The latent power

Her appeal was so strident that we stopped the vehicle and asked her to set it free.

It was a busy traffic junction. As I watched the impatient drivers of vehicles of all description honking and jostling for the labyrinthine spaces which would allow them to zoom off when the lights turned green, my eyes spotted an old woman with a painful limp, escorted by a 5-year-old girl, hesitatingly crossing the road.

My heart skipped a beat when I realised the hazard if the light turned green. To my horror it did, when the duo was in the midst of crossing.

Then the miracle happened—the honking suddenly stopped and everyone waited patiently, as if spell-bound by an irresistible force till the duo had safely crossed over to the other side. After that, the vehicles shot off noisily as though snapped out of a magic spell. The invisible power of compassion had instantly synchronised the hearts of all present at the scene.

Amazingly, this divine phenomenon knows no age bar as is evident from another experience of mine:  A few years ago, I visited Ooty along with my family members. My then six-year-old granddaughter was so fascinated by a little bird, a red robin at the children’s park that she succeeded in persuading us to buy  it for her.

When we set off on our return journey early next morning, she kept the cage possessively with her and, as our van glided down the ghats along the sharp U-bends, she continued playing with the bird, singing and feeding it. Soon, the glorious daybreak drenched the entire land scape and the nascent sun rays sparkled through the swaying leaves of the giant eucalyptus trees, waking up the birds with their warmth.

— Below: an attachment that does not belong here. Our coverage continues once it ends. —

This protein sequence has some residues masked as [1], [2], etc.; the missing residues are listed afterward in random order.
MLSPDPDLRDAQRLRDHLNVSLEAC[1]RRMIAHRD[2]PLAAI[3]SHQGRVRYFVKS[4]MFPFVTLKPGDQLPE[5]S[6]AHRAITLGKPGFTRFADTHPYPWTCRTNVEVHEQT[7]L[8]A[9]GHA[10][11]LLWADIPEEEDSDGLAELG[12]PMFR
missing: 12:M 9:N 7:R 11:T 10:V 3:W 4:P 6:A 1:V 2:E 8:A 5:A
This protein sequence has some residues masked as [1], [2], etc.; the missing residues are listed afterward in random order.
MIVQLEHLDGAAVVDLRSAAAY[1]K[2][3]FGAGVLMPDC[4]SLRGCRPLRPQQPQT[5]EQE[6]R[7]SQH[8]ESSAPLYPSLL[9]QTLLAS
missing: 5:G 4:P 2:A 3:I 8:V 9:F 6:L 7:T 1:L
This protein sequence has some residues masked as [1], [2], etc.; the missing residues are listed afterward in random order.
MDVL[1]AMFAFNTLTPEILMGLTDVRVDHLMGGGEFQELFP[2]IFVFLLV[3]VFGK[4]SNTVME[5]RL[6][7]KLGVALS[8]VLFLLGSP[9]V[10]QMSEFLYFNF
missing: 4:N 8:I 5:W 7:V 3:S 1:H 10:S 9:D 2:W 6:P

The stillness of the jungle was broken by the chirping of birds all around. Suddenly, we realised that the bird inside our van had become restless and had started shrieking, fluttering its tiny wings as if in torment, obviously triggered by the happy sounds of the free birds outside. We watched in silence as the child too was growing restless seeing her dear birdie in distress.

“The bird is crying. I want to set it free. Stop the car!” she cried suddenly. “But you wanted to buy it so badly and now you have changed your mind?” rebuked her mother. “No, it is unhappy. I must set it free.”


Her appeal was so strident that we stopped the vehicle and asked her to open the cage and set the robin free. “No, not here. Let us go back to Ooty. Its people are there. How will it go back if we leave it here?”

Goodness! We had already descended a winding 10 km down the ghats and now the grim prospect of climbing back was something we couldn’t entertain. “Don’t be stupid. Behave like a good girl and let it free here itself,” commanded the mother.

“Nothing of that sort,” the child sobbed. Alarmed by her unusual defiance and her intense state of disturbance,  we traced the arduous way back as she kept placating the bird in her own way. As we neared Ooty, she cheerfully stepped out and opened the cage to allow the bird to fly away to its freedom, as she gleefully clapped.

Hurling the empty cage down the steep ravine she declared triumphantly –“I don’t want this cage to hold another bird captive ever!”

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